By-election to reveal how parties will fare nationally

THE outcome of the Donegal South West by-election is now redundant.

But the trends in voter habits and the volatility of the electorate will tell a lot about the possibilities for the upcoming general election.

It will have ramifications for all the major political parties as they trial their strategies before going to the rest of the country.

For Fianna Fáil the turnout, compared with the first preference tally for its candidate, Brian Ó Domhnaill, will indicate how deep resentment towards the party runs.

If its 2007 tally of 50.53% becomes anything like the 19% predicted in an opinion poll last week, it will prove even its conservative and traditional sanctuaries are up for grabs. A good showing will fuel the optimists in the parliamentary party.

Senator O’ Domhnaill is running the strongest campaign possible and argues he would be a force at the heart of Government and regardless of the crisis Fianna Fáil is the only group with a credible recovery plan.

The message from the senator is tantamount to asking the electorate to vote for somebody who can change the Government from the inside rather than the outside.

This will not wash in the general election because the government will be changing.

But Mr Ó Domhnaill said people still had a choice to make among local politicians who would either help the people of Donegal’s case or hinder it. This will be a major plank for outgoing Fianna Fáil backbenchers.

For Fine Gael the outing will be a test of its pro-business policies and attempt to channel the frustration of young middle-class voters.

Its candidate, Cllr Barry O’Neil, looks to be the party’s ideal runner in any area.

He hails from the tourism hub of Ballyshannon and drove the development of the Rory Gallagher festival in the town.

He works for RTÉ sport and presents the party’s message clearly.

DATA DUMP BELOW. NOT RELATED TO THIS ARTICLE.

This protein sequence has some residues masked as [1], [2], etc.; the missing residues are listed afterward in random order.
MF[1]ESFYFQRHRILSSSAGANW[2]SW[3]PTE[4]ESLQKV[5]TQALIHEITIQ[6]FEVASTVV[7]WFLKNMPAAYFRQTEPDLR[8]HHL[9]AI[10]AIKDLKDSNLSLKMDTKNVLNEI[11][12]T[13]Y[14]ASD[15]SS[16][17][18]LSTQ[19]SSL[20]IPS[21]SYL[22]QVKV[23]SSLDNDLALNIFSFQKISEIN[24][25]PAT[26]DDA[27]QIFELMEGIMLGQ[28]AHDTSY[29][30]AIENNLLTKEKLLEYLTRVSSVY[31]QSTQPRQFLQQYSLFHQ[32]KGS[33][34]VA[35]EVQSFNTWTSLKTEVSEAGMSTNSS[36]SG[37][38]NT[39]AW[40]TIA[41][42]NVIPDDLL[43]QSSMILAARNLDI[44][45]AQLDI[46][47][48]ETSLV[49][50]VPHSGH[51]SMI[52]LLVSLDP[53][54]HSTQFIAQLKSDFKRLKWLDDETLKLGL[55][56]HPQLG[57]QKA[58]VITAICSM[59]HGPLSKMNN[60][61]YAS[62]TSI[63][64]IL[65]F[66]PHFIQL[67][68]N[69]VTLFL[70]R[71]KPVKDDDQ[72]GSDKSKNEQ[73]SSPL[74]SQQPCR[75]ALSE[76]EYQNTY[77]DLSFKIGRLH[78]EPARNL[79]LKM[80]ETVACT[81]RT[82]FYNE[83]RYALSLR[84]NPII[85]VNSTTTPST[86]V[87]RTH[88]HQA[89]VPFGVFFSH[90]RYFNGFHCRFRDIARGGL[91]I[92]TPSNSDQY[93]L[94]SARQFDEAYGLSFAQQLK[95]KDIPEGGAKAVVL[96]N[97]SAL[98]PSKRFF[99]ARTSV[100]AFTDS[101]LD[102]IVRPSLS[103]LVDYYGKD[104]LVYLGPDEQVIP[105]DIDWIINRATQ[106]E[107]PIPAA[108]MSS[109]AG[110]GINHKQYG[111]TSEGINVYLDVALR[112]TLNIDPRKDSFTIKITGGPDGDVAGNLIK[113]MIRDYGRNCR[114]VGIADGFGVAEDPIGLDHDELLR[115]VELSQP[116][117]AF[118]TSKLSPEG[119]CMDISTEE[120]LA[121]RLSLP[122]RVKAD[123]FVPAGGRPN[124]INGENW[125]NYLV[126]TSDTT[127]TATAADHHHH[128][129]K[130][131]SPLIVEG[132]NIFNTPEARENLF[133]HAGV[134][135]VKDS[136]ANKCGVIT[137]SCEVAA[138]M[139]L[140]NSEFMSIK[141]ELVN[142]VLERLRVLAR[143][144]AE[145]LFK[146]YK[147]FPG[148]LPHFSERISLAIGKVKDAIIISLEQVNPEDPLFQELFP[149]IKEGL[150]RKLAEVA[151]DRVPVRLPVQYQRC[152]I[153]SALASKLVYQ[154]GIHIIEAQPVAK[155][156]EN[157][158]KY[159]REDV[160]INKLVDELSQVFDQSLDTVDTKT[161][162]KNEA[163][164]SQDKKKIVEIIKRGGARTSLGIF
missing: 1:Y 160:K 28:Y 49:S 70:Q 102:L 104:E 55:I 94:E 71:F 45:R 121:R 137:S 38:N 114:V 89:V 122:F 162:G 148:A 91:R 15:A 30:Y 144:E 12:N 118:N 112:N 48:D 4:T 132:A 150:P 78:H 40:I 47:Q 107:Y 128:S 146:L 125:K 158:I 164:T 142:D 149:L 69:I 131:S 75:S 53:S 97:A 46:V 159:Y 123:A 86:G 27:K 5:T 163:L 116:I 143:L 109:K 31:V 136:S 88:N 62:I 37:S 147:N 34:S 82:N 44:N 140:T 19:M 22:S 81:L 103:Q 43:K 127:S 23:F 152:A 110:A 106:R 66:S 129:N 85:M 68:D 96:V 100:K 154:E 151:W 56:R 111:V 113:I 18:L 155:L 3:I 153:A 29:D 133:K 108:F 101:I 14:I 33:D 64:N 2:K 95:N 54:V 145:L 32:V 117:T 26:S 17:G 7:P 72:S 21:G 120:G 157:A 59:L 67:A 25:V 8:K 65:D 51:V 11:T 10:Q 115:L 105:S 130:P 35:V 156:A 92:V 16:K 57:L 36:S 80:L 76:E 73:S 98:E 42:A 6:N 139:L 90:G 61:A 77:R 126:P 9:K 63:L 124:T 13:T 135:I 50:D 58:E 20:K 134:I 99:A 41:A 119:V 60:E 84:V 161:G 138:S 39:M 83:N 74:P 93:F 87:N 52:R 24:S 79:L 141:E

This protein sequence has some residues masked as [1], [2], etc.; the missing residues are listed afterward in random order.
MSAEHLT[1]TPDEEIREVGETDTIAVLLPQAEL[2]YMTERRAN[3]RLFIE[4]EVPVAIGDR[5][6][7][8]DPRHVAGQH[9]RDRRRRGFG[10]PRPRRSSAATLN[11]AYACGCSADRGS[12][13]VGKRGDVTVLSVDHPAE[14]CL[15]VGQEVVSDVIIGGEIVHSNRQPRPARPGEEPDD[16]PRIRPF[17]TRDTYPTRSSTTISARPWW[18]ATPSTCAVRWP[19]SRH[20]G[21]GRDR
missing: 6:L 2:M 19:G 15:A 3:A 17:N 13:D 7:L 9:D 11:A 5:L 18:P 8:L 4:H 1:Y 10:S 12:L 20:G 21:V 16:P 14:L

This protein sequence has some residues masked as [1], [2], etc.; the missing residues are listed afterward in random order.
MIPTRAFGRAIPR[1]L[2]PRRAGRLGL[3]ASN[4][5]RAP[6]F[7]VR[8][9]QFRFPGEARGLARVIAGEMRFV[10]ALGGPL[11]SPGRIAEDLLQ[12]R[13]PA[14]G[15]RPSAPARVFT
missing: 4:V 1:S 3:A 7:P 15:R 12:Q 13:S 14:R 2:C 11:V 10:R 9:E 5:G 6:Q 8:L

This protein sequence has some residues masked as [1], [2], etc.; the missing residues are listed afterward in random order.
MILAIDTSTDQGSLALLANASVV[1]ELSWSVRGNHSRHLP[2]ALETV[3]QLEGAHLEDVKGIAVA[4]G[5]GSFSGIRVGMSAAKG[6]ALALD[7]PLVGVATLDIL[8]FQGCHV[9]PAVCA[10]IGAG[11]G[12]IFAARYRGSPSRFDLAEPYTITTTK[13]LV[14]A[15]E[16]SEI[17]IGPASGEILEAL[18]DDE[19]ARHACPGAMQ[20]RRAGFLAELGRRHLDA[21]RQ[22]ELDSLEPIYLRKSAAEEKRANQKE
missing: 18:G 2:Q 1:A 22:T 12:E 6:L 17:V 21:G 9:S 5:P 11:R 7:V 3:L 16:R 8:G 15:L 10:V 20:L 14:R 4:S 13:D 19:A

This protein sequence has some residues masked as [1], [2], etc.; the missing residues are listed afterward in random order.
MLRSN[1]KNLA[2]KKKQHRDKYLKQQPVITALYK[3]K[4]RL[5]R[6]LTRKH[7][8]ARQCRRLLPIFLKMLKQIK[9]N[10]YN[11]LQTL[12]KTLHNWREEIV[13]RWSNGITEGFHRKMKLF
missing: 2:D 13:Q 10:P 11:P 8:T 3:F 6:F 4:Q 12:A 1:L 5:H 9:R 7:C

“There hasn’t really been any opportunities presented for the young people and the business people in Donegal and that is happening all across the country,” he said.

On the hustings he and his party’s enterprise spokesman Richard Bruton were at pains to stress the view its entire platform was about job creation.

But so far this has failed to capture the anger of people. Instead he is battling for third place with Frank McBrearty, the Labour Party nominee.

Mr McBrearty led the breakthrough for the party in Donegal at the local elections and he claims he has picked up support from all parties.

He said using the national popularity of Labour leader Eamon Gilmore he could win votes from people who would never have considered voting for the party before.

So far the surprise for many people is that Donegal South West would be prepared to give a landslide victory to Sinn Féin.

It had a dismal 2007 nationally and looked set for political oblivion. Thursday’s vote could revive its national prospects. Senator Pearse Doherty recognised the approach of Sinn Féin was not up to scratch in previous elections.

“You cannot ask people just to vote against something, they have to vote for something,” he said.

The victor this week will not have an impact on the future of the Dáil but the direction voters choose will decide how parties face in the general election.

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